To understand what Infrastructure as Code (IaC) is, we need to understand first where it’s coming from, and why it was created.
Traditionally, when managing the applications server infrastructure, the first step is to design the most suitable architecture for your application, i.e: a simple server to host your application and a database to store the data.
After choosing a provider, everything has to be created and set up manually on the go. Buying the servers, connecting to them, installing or updating the missing dependencies to get it up to date and ready to use, uploading and configuring the app, etc.
Ideally, this whole process should be well documented in an understandable way, so any engineer should be able to replicate it in case of need. But unfortunately, that is not always the case.
Imagine that after a few months you have a couple of hundred users using your product, and you get really scared when realizing new functionalities into production because guess what? Sometimes it breaks! And the system is down for a couple of hours.
The solution would be to create a new environment exactly like production but with no users access, just for developers to try and debug new features. But this means to get another server, set it up manually, deploying the application, etc. And guess what? that takes a lot of time!
Or maybe just want to:
- Upgrade your server dependencies to avoid security issues
- Fix a bug
- Add a new library/dependency
This process becomes a pain because there is no way you can change your configuration easily. You might think, “well, there is a document that explains how to set up a server so it shouldn’t be as painful or time-consuming as the first time”, in theory, that’s right but…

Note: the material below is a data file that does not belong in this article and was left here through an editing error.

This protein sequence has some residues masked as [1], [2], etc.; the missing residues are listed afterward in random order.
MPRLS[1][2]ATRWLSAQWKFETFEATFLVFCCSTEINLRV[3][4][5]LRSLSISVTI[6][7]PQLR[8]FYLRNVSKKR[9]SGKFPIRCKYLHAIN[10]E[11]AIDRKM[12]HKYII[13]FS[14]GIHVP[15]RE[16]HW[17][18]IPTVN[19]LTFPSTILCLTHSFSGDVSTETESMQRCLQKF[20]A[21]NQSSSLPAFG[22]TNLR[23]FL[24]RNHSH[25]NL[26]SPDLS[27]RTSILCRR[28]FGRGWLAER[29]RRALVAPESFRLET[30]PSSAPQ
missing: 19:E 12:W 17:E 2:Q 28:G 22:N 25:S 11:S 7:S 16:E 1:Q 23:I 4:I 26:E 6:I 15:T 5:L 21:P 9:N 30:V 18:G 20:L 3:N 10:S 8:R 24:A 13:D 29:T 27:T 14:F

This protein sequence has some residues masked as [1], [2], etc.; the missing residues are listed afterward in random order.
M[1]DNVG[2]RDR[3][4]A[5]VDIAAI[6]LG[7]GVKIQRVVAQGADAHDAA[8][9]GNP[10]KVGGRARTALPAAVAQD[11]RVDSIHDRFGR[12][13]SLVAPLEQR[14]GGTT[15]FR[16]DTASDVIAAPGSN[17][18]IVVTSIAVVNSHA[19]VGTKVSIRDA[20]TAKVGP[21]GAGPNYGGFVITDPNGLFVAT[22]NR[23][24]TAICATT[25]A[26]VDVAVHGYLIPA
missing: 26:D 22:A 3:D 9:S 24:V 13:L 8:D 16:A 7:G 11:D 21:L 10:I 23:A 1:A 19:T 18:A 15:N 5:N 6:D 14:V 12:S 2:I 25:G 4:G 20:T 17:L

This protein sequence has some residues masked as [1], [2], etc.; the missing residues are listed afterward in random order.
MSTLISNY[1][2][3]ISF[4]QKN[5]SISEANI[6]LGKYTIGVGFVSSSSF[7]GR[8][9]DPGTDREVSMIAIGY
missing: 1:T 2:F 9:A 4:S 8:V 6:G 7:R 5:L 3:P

Maybe the app has changed so much after those months that it requires different dependencies or versions that are not in the documentation, or is written in a specific language that is not easy to understand for other team members, or even there might not be any document at all!
Infrastructure as code comes as the solution to all those cases forehead mentioned.: the architecture configuration is code-written in files that will be uploaded to an interpreter service, that will create all those resources for you programmatically.
So in this case, you also start with the first step of thinking about your application architecture design, but the second step is very different.
After choosing a provider, you create some template files compatible with the provider’s interpreter service. Once your architecture definition has been written you just need to upload it to the interpreter service, and it will take care of deploying and configuring all those services for you.
Once everything is set, you can upload your code separately but there are interesting tools to deploy your code in the process, so you can deploy all at once.
This provides the possibility of creating new environments easily from the same piece of code, that will be identical to the production environment to be able to debug an error or try out new features. Furthermore, those files are usually stored in a version control system, so all the team can have access and be synchronized and it gets really easy to roll back to a previous configuration if you want to get rid of an issue you didn’t spot before or just ditch a change.
This has opened the market for “provider-agnostic” tools such as Serverless Framework and Terraform that allows you to write your infrastructure code once, and it will be translated into any provider you want to deploy to! 🤯
Teams who adopt IaC are able to build, deploy and replicate faster and more trustable environments where the “it works in staging but it fails in production” situations are not in the table anymore.
That’s what we do in The Agile Monkeys, we always bet for the most trustable and resilient technologies, to maximize the quality of everything we build.
We really encourage you to step into the IaC world if you're interested in DevOps, it is really a game-changer!